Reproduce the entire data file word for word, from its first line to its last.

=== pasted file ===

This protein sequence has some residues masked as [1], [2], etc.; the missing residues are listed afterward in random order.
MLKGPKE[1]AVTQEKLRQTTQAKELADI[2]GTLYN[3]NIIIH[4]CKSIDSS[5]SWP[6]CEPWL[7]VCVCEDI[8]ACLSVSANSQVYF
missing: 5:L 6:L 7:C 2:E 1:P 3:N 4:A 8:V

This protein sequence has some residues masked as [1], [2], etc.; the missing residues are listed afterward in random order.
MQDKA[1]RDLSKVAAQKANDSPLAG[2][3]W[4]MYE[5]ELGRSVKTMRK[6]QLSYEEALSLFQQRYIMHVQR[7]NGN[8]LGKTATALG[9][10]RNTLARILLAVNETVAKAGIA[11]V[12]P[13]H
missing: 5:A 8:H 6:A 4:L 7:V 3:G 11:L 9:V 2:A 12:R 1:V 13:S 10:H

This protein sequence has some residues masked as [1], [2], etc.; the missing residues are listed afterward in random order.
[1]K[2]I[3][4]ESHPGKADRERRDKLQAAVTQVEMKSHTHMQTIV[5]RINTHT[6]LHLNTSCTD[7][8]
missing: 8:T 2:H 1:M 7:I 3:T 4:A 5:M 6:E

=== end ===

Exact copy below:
This protein sequence has some residues masked as [1], [2], etc.; the missing residues are listed afterward in random order.
MLKGPKE[1]AVTQEKLRQTTQAKELADI[2]GTLYN[3]NIIIH[4]CKSIDSS[5]SWP[6]CEPWL[7]VCVCEDI[8]ACLSVSANSQVYF
missing: 5:L 6:L 7:C 2:E 1:P 3:N 4:A 8:V

This protein sequence has some residues masked as [1], [2], etc.; the missing residues are listed afterward in random order.
MQDKA[1]RDLSKVAAQKANDSPLAG[2][3]W[4]MYE[5]ELGRSVKTMRK[6]QLSYEEALSLFQQRYIMHVQR[7]NGN[8]LGKTATALG[9][10]RNTLARILLAVNETVAKAGIA[11]V[12]P[13]H
missing: 5:A 8:H 6:A 4:L 7:V 3:G 11:L 9:V 2:A 12:R 1:V 13:S 10:H

This protein sequence has some residues masked as [1], [2], etc.; the missing residues are listed afterward in random order.
[1]K[2]I[3][4]ESHPGKADRERRDKLQAAVTQVEMKSHTHMQTIV[5]RINTHT[6]LHLNTSCTD[7][8]
missing: 8:T 2:H 1:M 7:I 3:T 4:A 5:M 6:E